Cheaters often prosper, so we'd better get used to it


Cheating in football. It's awful. Heinous, in fact. If football were my wife, I'd leave her on the spot, cut her face out of all our pictures, move straight in with rugby and not talk to her again until, loaded with vodka, I tearfully admit I miss her in a text.

But, no matter what you think those photos of me and the half-inflated Adidas Tango imply, football is not my wife. It's an activity that I play in the park with my friends, a business that much taller men orchestrate for large sums of money, and an excuse to throw empty cans of Stella at the TV whenever Adrian Chiles talks about it. 

Thus it has vexed me so to see a number of people, people some of you may have actually paid real life money to read the printed words of, declare that they were “done”, or “finished” with the beautiful game following yet more, underhanded, Ashley Young shaped, controversy.

In case you missed it, after going down under the intense contact of Shaun Derry's thoughts last week, Ashley Young then cut inside Ciaran Clark, spotted an untied lace, and threw himself over it. Penalty. 1-0. Booooooooo. Ban this sick filth.

Twitter, as it usually does in these situations, exploded into life and the propellor motor for the retrospective punishment bandwagon was given an almighty starting heave by the internet's legions of apostrophe dodging pundits. They've lost all faith in the referees spotting these things, so they want a separate panel to review the incidents and slap bans, fines, and stern glances at anyone who has “cheated” an opponent.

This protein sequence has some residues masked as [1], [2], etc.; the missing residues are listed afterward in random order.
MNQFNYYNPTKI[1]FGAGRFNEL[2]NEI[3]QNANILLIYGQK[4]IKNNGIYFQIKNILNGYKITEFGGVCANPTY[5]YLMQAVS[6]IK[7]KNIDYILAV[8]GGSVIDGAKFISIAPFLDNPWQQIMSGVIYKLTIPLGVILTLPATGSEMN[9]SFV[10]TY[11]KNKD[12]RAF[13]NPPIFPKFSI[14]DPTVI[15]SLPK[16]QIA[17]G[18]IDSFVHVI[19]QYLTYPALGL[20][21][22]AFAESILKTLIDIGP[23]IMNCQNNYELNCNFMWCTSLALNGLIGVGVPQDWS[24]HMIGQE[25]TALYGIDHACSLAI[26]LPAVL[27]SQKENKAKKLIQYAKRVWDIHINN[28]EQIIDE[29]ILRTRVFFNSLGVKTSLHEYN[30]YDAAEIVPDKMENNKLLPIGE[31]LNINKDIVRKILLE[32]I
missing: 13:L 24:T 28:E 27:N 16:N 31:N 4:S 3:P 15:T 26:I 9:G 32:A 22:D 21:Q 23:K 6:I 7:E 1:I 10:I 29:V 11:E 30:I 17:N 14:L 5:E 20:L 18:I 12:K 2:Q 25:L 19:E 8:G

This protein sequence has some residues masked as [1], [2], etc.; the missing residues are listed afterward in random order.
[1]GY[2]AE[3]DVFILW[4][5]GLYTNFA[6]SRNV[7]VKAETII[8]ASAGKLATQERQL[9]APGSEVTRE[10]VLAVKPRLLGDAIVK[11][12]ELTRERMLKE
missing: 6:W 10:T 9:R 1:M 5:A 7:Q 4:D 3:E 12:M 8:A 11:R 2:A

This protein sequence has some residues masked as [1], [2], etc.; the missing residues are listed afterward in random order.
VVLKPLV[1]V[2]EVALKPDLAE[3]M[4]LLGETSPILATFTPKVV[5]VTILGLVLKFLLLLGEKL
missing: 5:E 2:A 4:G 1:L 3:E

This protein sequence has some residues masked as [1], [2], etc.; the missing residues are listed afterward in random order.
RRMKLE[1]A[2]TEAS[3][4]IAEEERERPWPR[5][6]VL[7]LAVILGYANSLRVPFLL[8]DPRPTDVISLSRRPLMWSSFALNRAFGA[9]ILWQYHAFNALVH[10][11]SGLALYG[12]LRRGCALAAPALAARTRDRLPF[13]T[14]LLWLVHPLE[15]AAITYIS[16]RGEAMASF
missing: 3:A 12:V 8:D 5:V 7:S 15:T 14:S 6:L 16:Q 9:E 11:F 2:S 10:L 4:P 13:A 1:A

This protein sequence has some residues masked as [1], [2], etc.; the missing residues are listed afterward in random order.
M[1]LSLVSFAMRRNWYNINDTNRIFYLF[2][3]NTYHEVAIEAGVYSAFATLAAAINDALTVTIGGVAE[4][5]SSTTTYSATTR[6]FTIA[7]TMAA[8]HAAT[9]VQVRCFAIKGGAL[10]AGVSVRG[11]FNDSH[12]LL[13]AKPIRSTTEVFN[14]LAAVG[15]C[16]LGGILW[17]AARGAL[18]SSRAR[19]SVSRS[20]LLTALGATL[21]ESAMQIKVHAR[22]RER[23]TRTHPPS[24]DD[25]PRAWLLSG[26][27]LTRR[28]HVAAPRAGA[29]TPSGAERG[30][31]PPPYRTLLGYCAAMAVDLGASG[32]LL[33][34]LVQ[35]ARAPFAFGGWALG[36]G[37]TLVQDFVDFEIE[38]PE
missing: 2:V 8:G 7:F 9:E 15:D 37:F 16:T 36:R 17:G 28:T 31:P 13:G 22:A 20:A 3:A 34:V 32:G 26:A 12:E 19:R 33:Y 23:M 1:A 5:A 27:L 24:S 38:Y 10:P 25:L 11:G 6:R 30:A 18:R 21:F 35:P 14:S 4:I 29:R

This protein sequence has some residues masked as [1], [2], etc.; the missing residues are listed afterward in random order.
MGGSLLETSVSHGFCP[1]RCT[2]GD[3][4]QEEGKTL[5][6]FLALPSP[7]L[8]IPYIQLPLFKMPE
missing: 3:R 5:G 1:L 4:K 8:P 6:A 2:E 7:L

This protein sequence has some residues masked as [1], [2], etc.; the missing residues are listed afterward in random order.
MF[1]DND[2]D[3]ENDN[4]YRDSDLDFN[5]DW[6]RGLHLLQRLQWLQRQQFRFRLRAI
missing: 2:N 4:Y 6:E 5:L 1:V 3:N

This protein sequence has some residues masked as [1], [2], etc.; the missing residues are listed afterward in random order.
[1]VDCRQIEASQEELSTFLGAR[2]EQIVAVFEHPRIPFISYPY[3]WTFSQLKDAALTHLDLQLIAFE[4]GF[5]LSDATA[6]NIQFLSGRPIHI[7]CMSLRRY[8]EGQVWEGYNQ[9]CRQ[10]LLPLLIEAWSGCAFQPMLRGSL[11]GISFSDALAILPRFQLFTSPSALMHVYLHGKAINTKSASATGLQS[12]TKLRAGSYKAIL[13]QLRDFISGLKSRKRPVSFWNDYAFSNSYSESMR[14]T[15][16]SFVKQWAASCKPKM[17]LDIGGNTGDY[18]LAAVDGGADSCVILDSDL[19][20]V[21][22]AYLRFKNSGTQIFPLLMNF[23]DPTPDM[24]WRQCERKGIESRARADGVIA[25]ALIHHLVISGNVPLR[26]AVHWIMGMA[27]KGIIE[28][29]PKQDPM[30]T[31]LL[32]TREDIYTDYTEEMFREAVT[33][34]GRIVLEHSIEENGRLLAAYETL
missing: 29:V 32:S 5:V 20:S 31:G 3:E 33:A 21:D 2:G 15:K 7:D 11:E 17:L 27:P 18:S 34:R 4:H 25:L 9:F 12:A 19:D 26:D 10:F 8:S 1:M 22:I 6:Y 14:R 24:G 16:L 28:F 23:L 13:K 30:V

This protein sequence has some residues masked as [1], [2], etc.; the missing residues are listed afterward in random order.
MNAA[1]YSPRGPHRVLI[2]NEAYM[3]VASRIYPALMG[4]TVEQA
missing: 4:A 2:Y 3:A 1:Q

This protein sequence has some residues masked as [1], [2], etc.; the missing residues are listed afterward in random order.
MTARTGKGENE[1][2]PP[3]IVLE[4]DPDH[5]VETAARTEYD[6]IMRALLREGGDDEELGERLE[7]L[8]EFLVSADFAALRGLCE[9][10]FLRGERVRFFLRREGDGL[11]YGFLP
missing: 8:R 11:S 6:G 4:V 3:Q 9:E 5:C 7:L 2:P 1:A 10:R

I wasn't around in the early 19th century, and, unless you're something that's been found in Keith Richards' plughole, neither were you, but the advent of the offside rule came about through similarly frustrating circumstances. Sticking “Big Baz” (or whatever you would have called “Big Baz” in 1846, “Barrington the Imperious”, probably) on the goalie's toes and lumping it forward to him was a) effective, b) within the rules of the game, but c) considered wholly uncouth by the teams who suffered from it. Just as tripping over an outstretched leg is now.

Side note, Tony Pulis is actually known to wake up in the middle of the night, dripping cold fear from every pore, after dreaming of a parallel universe where, instead of an offside rule, they'd simply banned footballers from being over 6 foot, but I digress.

The rule change that this issue necessitated changed the game at a fundamental level, but it didn't change the fact that managers and players still looked to bend and twist the laws of play at any available opportunity if they saw an advantage. Shirt pulling, time wasting, encroaching on a free-kick, professional fouls, backpasses, players feigning injury to disrupt the play, goalies holding onto the ball for ages or coming off their lines for penalties. Rules have been coined in response to all of these, with varying success.

And believe it or not, falling over thin air is also against the rules, it's called simulation, it's a bookable offence, and the officials do their best to uphold it. But like every other little trick I've just mentioned, enforcing it hasn't become an exact science.

Going down the route of retrospective bans will only lead to the most pathetic, drawn-out slagging matches imaginable. In any given game, there are hundreds, honestly hundreds of examples of players bending or breaking the rules to get ahead. If you're going to punish one, you're going to have to punish them all. I mean, would you accept a three match diving ban for one of your players, when he tripped over the leg of an opponent you think should have been sent off earlier in the game?

No you wouldn't, you'd phone up 606 and tell Robbie Savage that it's a disgrace.

I suppose what I'm trying to say is this… The issue of cheating is now dangling an outstretched leg in front of us all, and we're presented with two options. Either we theatrically throw ourselves over it, writhe around in agony whilst holding our shins and pleading to a baffled governing body to appear with a wet sponge and bucket full of appeasement, ultimately making look as silly as the players we seek to condemn.

Or, we can all just try and stay on our feet, figuratively speaking, and get on with it. It'll cost us the odd goal here and there but hey, at least we'll have our self-respect.

And our wives.